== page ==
I don’t know what’s the English translation for the Tagalog word panlakad.  Maybe there is no single English word for it.  With my limited English know-how, the best translation I can give is that panlakad are social clothes and apparels worn for an occasion, an event or by simply being out of the house and in a public place.

sporting my nengkoy shirt. di ko pa napang simba yan!
sporting my nengkoy shirt. di ko pa napang simba yan!

Back in the days when table salts are not yet iodized, inhabitants in the Philippines would make sure that their newly sewn or purchased panlakad must first be worn to attend a Holy Sunday Mass.  Although this rare custom and tradition has long been gone, I can still remember people’s line of questioning to folks they saw sporting new clothes.  They would ask, “Pinang simba mo na ba ‘yan?” (“Have you worn those in a Mass?”)  It’s as if wearing new clothes that has not initially been worn in a Sunday Mass celebration is such an abomination and is a wicked habit of the devil.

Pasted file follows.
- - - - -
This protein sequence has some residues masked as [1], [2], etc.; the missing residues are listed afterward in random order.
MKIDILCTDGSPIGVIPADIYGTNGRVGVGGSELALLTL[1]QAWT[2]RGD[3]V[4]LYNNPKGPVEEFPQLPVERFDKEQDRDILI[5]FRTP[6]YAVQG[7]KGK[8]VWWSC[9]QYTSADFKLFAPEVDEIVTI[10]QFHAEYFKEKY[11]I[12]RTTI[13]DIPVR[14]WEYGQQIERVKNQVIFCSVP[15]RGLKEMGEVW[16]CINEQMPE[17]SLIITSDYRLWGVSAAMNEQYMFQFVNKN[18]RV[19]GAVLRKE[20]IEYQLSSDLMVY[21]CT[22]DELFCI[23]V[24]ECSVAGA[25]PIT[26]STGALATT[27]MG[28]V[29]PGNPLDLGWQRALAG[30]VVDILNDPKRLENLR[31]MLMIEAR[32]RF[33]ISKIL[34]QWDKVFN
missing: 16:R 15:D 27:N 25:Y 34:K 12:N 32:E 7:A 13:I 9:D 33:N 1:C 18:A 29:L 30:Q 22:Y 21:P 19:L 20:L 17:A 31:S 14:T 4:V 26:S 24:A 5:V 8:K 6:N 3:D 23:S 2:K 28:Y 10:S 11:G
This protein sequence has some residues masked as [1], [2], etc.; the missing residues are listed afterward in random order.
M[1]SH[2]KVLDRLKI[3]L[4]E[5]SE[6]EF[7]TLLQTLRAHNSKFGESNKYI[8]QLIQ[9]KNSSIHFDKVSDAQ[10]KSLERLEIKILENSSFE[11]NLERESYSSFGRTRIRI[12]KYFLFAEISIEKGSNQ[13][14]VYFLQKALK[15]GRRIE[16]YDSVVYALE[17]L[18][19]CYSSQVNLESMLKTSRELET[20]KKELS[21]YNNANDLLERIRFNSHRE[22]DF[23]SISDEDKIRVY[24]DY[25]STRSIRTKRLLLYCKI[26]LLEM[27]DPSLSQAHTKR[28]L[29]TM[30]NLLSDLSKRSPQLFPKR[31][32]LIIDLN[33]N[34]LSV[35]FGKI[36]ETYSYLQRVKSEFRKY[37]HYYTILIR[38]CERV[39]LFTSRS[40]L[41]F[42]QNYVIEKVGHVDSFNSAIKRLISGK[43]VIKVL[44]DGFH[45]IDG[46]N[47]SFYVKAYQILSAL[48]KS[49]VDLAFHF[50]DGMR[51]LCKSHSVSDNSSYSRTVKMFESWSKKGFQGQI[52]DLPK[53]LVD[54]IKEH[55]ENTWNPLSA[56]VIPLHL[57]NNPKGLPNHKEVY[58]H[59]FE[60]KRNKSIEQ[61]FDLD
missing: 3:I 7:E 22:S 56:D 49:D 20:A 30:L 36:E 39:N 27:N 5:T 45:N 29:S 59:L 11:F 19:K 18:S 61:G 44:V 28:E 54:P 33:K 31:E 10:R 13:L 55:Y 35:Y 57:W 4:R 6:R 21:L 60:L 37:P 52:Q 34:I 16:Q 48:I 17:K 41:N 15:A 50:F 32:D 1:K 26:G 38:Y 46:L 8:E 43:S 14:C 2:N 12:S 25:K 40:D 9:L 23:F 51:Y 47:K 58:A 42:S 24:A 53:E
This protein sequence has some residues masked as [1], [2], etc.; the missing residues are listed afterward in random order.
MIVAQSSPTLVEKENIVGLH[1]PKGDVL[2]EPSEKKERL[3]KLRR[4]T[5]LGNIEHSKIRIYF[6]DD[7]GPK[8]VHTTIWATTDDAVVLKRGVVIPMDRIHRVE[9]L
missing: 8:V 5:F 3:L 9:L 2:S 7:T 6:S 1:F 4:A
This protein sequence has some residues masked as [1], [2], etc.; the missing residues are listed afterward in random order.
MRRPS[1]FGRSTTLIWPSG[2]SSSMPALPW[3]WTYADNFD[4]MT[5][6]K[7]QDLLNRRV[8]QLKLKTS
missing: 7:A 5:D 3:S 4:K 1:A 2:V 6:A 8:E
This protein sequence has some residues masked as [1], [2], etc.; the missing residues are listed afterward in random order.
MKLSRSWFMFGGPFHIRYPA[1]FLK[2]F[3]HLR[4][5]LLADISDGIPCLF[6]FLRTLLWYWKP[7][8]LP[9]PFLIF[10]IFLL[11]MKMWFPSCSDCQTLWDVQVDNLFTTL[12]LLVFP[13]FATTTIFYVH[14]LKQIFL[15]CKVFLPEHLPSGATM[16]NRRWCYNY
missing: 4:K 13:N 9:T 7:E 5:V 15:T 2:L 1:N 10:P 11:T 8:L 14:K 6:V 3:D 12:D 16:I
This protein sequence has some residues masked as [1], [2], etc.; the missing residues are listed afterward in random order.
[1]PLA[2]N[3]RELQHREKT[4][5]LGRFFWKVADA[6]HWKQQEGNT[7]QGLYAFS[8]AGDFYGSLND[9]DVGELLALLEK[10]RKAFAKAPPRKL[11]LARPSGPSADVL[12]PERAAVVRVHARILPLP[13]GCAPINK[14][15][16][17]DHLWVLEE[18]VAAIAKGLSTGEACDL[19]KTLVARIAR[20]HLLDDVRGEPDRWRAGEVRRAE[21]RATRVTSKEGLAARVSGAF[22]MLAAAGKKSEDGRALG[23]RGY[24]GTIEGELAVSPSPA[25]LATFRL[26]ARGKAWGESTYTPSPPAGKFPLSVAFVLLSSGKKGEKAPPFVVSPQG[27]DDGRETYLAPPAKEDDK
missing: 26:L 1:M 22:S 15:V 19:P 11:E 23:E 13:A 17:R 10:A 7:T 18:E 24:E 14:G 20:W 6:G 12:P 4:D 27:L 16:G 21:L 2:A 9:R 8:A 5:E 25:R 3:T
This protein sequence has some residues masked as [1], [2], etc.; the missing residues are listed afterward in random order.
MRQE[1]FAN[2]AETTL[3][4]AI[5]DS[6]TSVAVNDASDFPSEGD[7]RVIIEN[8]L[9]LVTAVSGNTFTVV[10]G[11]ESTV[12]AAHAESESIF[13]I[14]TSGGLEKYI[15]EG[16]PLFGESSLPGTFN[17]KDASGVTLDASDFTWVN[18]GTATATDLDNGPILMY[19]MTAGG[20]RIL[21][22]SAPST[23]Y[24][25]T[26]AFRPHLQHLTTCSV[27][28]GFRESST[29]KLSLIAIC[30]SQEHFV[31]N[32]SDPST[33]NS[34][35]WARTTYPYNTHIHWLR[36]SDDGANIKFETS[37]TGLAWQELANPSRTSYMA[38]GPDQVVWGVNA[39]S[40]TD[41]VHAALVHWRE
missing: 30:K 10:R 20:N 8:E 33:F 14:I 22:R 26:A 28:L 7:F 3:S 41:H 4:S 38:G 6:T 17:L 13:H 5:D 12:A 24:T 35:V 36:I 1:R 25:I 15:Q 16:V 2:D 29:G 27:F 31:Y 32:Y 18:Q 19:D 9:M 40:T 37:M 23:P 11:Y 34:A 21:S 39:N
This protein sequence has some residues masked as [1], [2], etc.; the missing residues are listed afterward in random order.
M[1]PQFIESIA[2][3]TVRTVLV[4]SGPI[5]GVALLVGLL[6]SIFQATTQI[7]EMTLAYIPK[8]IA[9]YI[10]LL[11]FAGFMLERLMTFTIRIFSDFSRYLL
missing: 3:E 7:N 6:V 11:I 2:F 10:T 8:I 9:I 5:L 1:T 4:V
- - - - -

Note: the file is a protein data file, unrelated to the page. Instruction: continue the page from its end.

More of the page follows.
The socio-anthropologist in me dictates that this not-so-ancient unorthodox yet dissipated belief may be a progeny of Filipino’s robust Catholic faith that owning and wearing new clothing is a gift from heaven, thus, it would be most appropriate to first wear it inside the house of God.  Or this belief has been generated from Filipino’s long running tradition that they should wear new clothes during Christmas Day and it is a must to go hear a Holy Mass during this Holy day.

I don’t know if I should be thankful or resentful that this tradition is no longer observed.  Thankful because with the volume of clothes I own, I cannot imagine how many times in a year would I be required to attend the Holy Mass.  Resentful because this tradition could have at least given me another reason to attend and hear the Holy Mass.

 ‘Yang suot mo ngayon, Pinang Simba Mo Na Ba Yan?

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